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Let's Talk Technology

The Discussion

On March 23, 2017, the Technology, Website and App Accessibility Committee held a teleconference open to all AEBC members. We had a lively discussion about the technology being used and the barriers that exist in its acquisition. What follows is a summary of that call and the conclusions the Committee drew from the discussion.

The technology being used by the participants on the call ranged from simple items like talking watches, clocks, scales, calculators and pocket radios to high-tech devices such as Braille displays, Optacons, and Trekkers. Mainstream technology was well-represented—Windows, IOS, Android and Mac.

Most of the participants learned to use their technology from friends. Many expressed their frustration at not knowing where to find accessible information on specific hardware or software.

Another frustration expressed was the lack of a consistent, nationwide assistive devices program which would provide funding to allow people to obtain the technology, most of which is very costly. Some provinces have programs, but no two are alike, and finding out what is available is often difficult. The processes are also inconsistent. In addition, it can take years for a “new” device to be approved for a particular program, by which time that device is already obsolete.

Even if blind people get adequate training in the available technology, there is no guarantee that employers will continue to utilize software and hardware that is accessible in the workplace when they decide to perform a major system upgrade. Accessible procurement policies must be implemented from the federal government on down to the private sector businesses, so that employees are not forced out of their productive jobs through no fault of their own. If the main software provider is unable to provide an accessible system, the employers should not be contractually prohibited from sourcing out a third-party solution. Accessibility should be the driving factor and not manufacturer’s greed.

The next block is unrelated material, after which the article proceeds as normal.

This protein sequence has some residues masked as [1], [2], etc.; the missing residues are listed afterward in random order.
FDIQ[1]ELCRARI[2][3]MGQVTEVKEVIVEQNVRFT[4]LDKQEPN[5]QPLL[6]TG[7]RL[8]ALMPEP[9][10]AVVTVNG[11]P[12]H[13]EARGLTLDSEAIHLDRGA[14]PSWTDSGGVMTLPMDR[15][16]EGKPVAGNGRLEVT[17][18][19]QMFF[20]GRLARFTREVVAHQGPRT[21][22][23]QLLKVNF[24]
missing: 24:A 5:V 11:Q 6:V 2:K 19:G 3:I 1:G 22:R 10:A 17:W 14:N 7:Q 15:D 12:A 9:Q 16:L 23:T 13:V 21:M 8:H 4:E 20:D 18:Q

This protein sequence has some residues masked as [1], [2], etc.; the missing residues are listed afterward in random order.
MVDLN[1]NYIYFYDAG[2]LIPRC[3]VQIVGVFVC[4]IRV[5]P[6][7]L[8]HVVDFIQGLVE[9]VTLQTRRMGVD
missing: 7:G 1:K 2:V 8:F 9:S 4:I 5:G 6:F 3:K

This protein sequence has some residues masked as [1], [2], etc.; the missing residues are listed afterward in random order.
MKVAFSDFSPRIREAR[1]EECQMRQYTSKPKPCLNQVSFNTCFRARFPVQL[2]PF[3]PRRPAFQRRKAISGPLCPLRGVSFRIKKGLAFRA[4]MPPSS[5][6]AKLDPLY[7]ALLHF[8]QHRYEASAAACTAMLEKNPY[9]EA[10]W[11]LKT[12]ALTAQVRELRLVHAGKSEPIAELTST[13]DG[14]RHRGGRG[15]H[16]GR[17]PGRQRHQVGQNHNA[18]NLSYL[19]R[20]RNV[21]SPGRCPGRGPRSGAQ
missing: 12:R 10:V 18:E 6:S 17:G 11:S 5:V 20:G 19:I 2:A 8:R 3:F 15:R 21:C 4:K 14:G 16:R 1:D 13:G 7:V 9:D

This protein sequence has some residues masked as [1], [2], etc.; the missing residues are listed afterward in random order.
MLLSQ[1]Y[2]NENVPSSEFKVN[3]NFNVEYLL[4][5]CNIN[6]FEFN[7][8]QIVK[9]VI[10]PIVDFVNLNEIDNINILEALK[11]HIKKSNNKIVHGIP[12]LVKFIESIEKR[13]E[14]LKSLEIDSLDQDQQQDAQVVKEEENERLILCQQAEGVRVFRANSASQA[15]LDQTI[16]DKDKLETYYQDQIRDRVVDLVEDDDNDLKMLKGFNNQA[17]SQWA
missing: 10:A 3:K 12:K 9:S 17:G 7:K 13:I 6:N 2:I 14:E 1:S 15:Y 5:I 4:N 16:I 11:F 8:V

The participants believe that AEBC should begin to advocate for consistent federal assistive devices/technology funding, so that we all have an equal opportunity to obtain products which will enhance our quality of life, regardless where we live in Canada. It needs to be a dynamic program which will allow innovative new products to become available immediately.

Resources

In the meantime, here is a list of the resources which were mentioned:

Next Steps

We can benefit most from the digital world if we can afford it and can get involved. Possible priorities for the Technology, Website and App Accessibility Committee for the next year could include:

  • Information gathering. Provide listing of available products. Possibly generate revenue by posting vendor ads. Create an online knowledge database of assistive technologies.
  • Funding. Lobby the federal government to integrate innovation strategies with the blind community (connecting blind Canadians with innovators). Lobby for a federal funding program through the Ministries of Innovation and Employment, and support provincial funding programs through Ministries of Health and Education.
  • Skills development. Develop partnerships with training and education services to promote accessible skills development. Social media and online remote education has marginalized AEBC members, and integrating with mainstream programs would be the most cost effective method. AEBC could work with universities, and Blackboard and D2L learning software companies, to create accessible remote learning platforms.

However, we need you, our members, to help make things happen!

Disclaimer:

This blog is curated by the AEBC, but welcomes contributions from members and non-members alike. The thoughts, views, and opinions expressed in the Blind Canadians Blog are those of the contributing authors and do not necessarily reflect those of the AEBC, its members, or any of its donors and partners.